I can’t tell you how angry this makes me now.  As it turned out we paid off that crappy loan in 8 years and once again are 100% debt free.  Not so for much of the rest of this country.

Reading this article by Dean Starkman in the Columbia  Journalism Review only makes me angrier.  Much angrier.  Starkman talks not only about the total lack of regulation, the greed and malpractice of the Wizards of Wall Street, but also the media’s failure to accurately report what was happening.  Epic Fail all the way around.  From the article:

From 2004, Countrywide led the market in rolling out new “products” that were basically bureaucratic ways of approving a loan to anybody. The complaint said Countrywide threatened to fire underwriters for (my emphasis) attempting to verify a borrower’s ability to pay.

We’re being told not to panic but in the next sentence we’re hearing this is far from over.  Now I’m angry and spooked.  I’ve lost tens of thousands of dollars in about a year, which represents 7.5 years worth of contributions to my 401K.  I now understand the money I earned in the market was all based on a scam, a house of cards that is now tumbling down all around us.  I can only hope George W. Bush and John and Cindy McCain are heavily invested in this crap, too, and their losses are in the tens of millions.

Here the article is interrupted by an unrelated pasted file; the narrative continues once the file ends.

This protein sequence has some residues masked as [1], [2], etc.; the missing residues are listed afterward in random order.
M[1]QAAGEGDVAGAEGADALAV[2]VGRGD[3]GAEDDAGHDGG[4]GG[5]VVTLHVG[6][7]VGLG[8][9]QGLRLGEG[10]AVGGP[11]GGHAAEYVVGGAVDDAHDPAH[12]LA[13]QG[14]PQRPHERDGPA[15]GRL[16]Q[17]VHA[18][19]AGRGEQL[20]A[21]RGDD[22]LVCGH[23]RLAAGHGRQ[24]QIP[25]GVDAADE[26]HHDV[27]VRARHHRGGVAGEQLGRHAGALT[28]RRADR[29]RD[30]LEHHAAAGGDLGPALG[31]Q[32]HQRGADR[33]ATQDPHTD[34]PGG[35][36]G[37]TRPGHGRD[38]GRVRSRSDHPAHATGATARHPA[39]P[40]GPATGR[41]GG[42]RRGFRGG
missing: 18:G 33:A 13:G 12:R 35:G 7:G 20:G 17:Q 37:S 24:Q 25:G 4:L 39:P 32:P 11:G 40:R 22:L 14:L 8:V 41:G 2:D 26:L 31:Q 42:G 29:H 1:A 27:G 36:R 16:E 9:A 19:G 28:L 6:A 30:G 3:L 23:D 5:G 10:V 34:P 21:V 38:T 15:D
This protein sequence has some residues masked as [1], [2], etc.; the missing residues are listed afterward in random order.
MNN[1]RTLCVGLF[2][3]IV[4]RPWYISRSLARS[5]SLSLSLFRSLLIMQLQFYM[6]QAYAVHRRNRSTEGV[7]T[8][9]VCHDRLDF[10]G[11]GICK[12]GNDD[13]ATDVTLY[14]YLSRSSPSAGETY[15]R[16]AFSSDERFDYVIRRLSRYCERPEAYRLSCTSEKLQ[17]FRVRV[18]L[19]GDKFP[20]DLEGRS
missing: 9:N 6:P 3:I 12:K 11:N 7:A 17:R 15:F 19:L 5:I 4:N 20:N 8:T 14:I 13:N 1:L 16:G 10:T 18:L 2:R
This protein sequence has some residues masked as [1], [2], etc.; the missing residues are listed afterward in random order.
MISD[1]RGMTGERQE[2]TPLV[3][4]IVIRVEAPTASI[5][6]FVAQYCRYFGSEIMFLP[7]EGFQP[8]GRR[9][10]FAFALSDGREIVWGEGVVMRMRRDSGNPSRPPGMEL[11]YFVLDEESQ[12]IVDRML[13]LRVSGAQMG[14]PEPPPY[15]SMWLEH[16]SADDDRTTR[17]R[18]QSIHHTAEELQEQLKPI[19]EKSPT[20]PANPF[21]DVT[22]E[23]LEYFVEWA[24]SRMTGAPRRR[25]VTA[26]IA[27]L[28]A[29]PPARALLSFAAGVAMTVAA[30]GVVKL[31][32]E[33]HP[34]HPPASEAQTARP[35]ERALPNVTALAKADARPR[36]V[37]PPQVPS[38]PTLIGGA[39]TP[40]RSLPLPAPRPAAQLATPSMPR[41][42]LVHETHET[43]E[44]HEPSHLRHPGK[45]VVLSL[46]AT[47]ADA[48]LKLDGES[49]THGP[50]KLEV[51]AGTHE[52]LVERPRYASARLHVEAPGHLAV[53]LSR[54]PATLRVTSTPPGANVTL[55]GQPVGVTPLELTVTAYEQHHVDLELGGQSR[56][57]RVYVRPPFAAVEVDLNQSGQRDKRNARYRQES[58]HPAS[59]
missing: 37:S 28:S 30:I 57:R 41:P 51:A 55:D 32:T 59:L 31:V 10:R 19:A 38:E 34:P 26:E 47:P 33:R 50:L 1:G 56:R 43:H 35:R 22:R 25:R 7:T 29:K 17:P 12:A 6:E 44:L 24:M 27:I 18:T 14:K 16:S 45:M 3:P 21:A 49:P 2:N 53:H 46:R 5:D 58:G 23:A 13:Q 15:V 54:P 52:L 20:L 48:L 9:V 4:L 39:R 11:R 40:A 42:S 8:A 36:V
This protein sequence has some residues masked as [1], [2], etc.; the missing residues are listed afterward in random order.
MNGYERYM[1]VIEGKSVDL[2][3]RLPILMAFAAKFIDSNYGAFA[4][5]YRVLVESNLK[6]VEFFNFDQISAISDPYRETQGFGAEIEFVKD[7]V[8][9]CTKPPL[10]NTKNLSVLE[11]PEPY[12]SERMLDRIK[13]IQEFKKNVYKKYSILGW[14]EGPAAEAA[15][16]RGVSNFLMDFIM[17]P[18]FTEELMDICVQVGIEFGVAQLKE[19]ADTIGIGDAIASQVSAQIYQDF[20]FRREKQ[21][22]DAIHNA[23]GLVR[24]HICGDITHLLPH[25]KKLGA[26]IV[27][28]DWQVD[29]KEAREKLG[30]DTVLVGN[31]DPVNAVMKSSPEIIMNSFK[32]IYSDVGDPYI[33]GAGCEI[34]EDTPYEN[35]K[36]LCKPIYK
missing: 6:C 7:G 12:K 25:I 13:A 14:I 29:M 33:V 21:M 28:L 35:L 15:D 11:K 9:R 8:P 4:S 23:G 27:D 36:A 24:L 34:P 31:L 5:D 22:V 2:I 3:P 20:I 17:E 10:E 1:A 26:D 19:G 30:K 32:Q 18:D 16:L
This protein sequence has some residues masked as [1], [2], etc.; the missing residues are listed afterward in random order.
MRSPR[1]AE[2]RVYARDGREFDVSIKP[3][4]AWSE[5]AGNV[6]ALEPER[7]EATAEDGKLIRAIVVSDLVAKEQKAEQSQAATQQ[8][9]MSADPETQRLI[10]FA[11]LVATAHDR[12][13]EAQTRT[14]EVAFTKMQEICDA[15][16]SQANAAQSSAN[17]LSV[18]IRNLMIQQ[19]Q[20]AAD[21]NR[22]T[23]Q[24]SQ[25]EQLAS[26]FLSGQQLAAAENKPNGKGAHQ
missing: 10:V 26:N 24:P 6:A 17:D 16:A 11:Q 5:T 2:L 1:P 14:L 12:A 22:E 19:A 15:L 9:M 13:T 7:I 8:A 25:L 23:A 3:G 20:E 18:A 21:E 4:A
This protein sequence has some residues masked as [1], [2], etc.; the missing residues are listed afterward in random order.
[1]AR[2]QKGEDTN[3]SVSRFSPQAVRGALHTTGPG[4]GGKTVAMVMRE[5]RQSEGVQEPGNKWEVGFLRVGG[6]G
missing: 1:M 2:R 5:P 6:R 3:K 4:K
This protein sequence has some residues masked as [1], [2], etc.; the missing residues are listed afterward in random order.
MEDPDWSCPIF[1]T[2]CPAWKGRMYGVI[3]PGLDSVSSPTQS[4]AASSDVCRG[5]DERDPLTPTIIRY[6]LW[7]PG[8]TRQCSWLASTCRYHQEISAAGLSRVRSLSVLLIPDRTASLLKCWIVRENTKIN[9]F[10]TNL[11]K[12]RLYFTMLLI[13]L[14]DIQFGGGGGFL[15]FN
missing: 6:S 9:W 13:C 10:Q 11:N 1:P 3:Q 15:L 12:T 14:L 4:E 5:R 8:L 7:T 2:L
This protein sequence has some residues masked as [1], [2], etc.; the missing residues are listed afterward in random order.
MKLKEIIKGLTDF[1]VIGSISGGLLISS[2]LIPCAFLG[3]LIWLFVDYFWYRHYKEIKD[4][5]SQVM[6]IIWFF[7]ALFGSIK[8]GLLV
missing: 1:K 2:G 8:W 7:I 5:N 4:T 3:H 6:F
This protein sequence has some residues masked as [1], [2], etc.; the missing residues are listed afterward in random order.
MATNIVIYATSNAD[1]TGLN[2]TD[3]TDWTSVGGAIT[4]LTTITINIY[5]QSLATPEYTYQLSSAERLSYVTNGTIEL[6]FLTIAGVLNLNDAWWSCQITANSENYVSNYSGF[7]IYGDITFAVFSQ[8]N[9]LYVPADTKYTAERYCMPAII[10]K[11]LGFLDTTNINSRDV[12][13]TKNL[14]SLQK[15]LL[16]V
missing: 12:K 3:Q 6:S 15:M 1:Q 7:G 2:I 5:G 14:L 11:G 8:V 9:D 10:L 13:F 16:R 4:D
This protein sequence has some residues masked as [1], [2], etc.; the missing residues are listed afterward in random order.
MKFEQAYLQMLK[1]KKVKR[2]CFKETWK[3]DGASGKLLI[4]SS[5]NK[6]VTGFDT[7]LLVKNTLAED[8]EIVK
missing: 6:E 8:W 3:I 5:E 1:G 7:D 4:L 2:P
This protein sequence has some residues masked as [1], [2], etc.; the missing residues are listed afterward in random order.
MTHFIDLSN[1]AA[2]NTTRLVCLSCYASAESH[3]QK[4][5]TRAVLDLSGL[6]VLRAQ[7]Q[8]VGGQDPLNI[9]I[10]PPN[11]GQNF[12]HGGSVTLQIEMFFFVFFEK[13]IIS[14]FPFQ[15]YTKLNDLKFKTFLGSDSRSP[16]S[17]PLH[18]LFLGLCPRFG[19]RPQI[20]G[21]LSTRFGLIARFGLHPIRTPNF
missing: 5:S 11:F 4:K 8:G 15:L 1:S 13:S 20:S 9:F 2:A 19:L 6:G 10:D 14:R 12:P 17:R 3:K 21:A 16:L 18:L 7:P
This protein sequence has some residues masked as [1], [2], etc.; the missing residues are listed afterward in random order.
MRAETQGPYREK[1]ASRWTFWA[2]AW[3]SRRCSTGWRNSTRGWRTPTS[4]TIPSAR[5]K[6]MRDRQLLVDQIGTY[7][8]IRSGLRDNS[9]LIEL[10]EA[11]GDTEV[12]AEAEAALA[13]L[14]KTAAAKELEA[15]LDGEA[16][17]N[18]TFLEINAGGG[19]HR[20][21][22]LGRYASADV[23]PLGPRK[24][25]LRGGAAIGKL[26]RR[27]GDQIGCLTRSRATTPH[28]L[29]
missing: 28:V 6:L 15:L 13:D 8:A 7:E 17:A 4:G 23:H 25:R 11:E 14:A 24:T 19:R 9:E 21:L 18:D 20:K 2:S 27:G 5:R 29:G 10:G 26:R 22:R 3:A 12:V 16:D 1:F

This country can’t continue sticking its finger in the dike every time a large financial or insurance institution starts to fall.  Comprehensive overhaul is needed and sooner rather than later.  But I’m not hearing much of that coming out of Washington these days.  Rather I hear John McCain, who’s own party has been in charge these last 8 years, talking about how he’s going to spank Wall Street and everything will be better.  Yeah, right.  If you believe that, I have a Bridge to Nowhere I’d like to sell you.

Since the last 8 years of gains on Wall Street were built on quicksand, I can’t comprehend how long it will take for this to bottom out and begin reversing.  With less than 10 years to recover my losses, I made the very difficult decision last night to get out of the market this morning and that’s what I did.  Cashed out completely and now I’ll be able to sleep better.  When the check arrives I’ll seek out a financially healthy local bank and put it in a CD and wait out the storm.  Sad as this is, money market accounts aren’t even safe investments these days!

[h/t Hullabaloo]